As the air combat became more prevalent in World War II, more and more military planes were sporting nose art. The motive for the designs changed from terrorizing the enemy to boosting morale of friendly troops. The USAAF brass begrudgingly permitted the practice of nose art but the US Navy and the British RAF did not allow it. The styles and sizes of nose art varied from squadron to squadron, as did the quality and tastefulness of the art itself. There were many explicit pin-up girls but it was the images that teased more than they revealed that stayed with the public consciousness.
What we have is an English watchmaker's name, used by a Swiss engineer to make Swiss made watches that use a design motif found on American planes.
Graham's Anna is wearing a green military uniform, cap at a jauntish angle with matching red hair and lip stick. The art captures the look and feel of period pin-ups and the decision to include an anachronistic African-American pin-up girl, Nina, was the right decision. One of the benefits of being inspired by period art is that you can add or remove aspects to make it a better representation of modern culture. On the question of whether these watches are sexist or not, I say they are not. Some of the original art was crude and did objectify women but I believe all four limited edition watches have been tastefully drawn. Much more so than many" erotic" watches.
The dial of the Graham isn't your typical pilot's style watch and that's without mentioning the buxom redhead saluting you. The large white Cathedral style hands are instantly noticeable and contrast well against the matte black dial. At 9 o'clock, you have the date and day registers that sit below Anna's cursive name and above the limited edition X/100 number. The day and date are very readable, despite the smaller, curved apertures used and I'm amazed that they don't throw the dial off balance like some many day/dates do.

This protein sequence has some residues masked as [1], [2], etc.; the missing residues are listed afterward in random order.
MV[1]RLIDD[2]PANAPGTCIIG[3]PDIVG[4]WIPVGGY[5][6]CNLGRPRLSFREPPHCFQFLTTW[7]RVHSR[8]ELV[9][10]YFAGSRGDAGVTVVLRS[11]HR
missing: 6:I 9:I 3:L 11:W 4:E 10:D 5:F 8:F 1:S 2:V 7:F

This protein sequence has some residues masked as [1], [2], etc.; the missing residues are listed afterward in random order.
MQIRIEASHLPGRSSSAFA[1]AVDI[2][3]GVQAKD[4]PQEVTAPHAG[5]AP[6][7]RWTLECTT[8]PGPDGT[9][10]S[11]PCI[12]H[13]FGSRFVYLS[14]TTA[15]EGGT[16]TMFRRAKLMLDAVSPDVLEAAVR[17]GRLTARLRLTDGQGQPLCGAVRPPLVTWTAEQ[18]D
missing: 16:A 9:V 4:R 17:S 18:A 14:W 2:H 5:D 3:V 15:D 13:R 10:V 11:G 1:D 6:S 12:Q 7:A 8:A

Inside the watch is the Graham Caliber G1747, a modified Valjoux-ETA 7750.
This self-winding chronograph is visible through the sapphire crystal back, along with the Graham customized rotor. It beats at 28,800 per hour and has a 48 hour power reserve. The watch has a moderate amount of decoration with some vertical Geneve stripes on the rotor and bridges of the movement, along with some circular Cotes de Genve on the rotor. For $5450, the decoration is serviceable but what you're paying for here is the dial design and unique chronograph layout.
The most noticeable part of the watch (other than Anna herself) is the left-sided chronograph pusher and trigger. The trigger is inspired by World War II chronographs which had a trigger activation for ease of use and the design still works 70 years later. When worn on the left wrist, it's easy to use your thumb to reach over and squeeze the trigger to start the chronograph. Activating the chronograph on the left wrist was smooth and far easier than using a standard right-side layout; yet if you're like me and you wear watches on the right wrist, then you don't get the benefit of the trigger. The ergonomic trigger is facing the wrong way and a left handed person would need the trigger at 4 o'clock, rather than 8 o'clock to get the full benefit.
The trigger and reset button does add 10 or so millimeters onto the case, which was already large at 44mm, yet the Chronofighter wore very well on the wrist for a large watch with a unique crown guard/trigger system. Even on my right wrist, I never felt the crown or trigger pushing into my arm or hand and the curved lugs are make the wrist footprint surprisingly small. The Chronofighter does sit tall on the wrist at 16mm but I can't fault that. This was never meant to fly under the radar, it's a Lancaster bomber of a watch strapped to your wrist.
The Graham Chronofighter Nose-Art Limited Edition might be a mouthful, but it's one damn interesting watch. Like the Bremont Airco Mach 2 and the Monta Oceanking, the Chronofighter shows that you can be inspired by the past without repeating the same old designs. The unique chronograph layout may not be for everyone (I'm sorry fellow lefties, maybe next time), but for those who actually use their chronographs on a regular basis, it will be a life saver. With each watch limited to 100 pieces, you best act fast before the Chronofighter flies off into the sunset without you.